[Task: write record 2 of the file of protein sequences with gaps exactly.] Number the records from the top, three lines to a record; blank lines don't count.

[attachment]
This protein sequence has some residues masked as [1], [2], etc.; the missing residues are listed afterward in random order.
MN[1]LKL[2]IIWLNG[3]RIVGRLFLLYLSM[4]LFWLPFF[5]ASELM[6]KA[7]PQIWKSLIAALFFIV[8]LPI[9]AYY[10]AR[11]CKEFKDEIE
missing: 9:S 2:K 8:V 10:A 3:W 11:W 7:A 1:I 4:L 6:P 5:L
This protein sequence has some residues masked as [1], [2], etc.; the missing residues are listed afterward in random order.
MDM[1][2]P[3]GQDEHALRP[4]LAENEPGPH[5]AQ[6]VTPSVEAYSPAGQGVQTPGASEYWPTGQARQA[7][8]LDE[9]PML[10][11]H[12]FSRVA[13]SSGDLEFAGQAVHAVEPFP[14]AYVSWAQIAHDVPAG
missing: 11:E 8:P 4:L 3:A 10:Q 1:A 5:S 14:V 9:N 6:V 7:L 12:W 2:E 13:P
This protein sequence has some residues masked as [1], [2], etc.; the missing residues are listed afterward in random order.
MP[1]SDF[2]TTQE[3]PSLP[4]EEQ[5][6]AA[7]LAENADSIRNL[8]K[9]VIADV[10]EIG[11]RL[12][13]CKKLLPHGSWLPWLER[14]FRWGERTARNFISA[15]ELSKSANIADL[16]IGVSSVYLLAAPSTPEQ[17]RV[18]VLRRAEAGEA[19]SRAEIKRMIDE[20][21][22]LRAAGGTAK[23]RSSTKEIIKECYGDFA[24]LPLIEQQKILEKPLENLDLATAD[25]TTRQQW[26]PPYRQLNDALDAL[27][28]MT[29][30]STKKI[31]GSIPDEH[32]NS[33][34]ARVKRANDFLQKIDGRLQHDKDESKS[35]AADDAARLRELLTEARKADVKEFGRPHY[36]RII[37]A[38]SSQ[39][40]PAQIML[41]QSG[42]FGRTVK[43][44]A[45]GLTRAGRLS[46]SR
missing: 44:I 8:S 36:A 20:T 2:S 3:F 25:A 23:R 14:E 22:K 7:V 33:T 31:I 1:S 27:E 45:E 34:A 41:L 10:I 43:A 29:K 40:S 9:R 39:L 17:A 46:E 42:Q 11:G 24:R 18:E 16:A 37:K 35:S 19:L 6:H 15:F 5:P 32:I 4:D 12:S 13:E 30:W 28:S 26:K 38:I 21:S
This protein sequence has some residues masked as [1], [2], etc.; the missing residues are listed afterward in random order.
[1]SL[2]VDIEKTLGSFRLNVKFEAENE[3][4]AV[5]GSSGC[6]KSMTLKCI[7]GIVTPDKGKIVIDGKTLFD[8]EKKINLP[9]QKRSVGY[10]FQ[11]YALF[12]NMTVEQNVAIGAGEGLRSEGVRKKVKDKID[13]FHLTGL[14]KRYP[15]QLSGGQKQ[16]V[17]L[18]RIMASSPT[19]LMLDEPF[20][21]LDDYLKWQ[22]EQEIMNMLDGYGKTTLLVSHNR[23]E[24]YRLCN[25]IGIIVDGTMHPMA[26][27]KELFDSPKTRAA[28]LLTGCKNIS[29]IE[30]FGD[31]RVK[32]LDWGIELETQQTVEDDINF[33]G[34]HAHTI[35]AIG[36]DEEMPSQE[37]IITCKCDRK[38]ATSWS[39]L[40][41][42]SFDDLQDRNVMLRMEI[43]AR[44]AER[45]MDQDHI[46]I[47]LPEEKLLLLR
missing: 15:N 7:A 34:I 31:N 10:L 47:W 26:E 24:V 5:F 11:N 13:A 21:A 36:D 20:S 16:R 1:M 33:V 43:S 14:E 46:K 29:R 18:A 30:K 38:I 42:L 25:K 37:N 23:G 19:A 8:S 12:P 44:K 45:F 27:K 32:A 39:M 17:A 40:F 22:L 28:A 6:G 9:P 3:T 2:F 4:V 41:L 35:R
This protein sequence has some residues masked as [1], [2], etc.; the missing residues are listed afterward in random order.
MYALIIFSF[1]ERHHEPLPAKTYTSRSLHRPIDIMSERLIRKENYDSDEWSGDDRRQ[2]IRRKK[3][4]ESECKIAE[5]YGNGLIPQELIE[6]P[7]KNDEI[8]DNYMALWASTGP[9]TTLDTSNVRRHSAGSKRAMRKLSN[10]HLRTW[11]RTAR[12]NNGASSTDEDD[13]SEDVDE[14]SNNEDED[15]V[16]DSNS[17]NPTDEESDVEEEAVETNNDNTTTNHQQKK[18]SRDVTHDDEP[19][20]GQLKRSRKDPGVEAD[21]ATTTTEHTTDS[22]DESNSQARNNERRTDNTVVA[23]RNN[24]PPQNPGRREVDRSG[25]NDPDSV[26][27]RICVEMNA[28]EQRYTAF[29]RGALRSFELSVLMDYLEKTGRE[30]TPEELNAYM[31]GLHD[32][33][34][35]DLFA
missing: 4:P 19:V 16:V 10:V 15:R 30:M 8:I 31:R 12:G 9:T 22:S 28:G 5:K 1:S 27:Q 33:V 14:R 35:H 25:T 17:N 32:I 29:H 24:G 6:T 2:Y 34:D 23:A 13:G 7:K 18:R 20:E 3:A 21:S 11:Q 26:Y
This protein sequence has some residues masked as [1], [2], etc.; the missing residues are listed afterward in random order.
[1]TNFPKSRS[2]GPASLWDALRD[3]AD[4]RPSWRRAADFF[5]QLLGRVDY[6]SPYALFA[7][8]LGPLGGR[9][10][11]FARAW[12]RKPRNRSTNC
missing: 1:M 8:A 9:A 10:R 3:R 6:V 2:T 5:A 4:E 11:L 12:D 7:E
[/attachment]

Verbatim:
This protein sequence has some residues masked as [1], [2], etc.; the missing residues are listed afterward in random order.
MDM[1][2]P[3]GQDEHALRP[4]LAENEPGPH[5]AQ[6]VTPSVEAYSPAGQGVQTPGASEYWPTGQARQA[7][8]LDE[9]PML[10][11]H[12]FSRVA[13]SSGDLEFAGQAVHAVEPFP[14]AYVSWAQIAHDVPAG
missing: 11:E 8:P 4:L 3:A 10:Q 1:A 5:S 14:V 9:N 6:V 7:L 12:W 2:E 13:P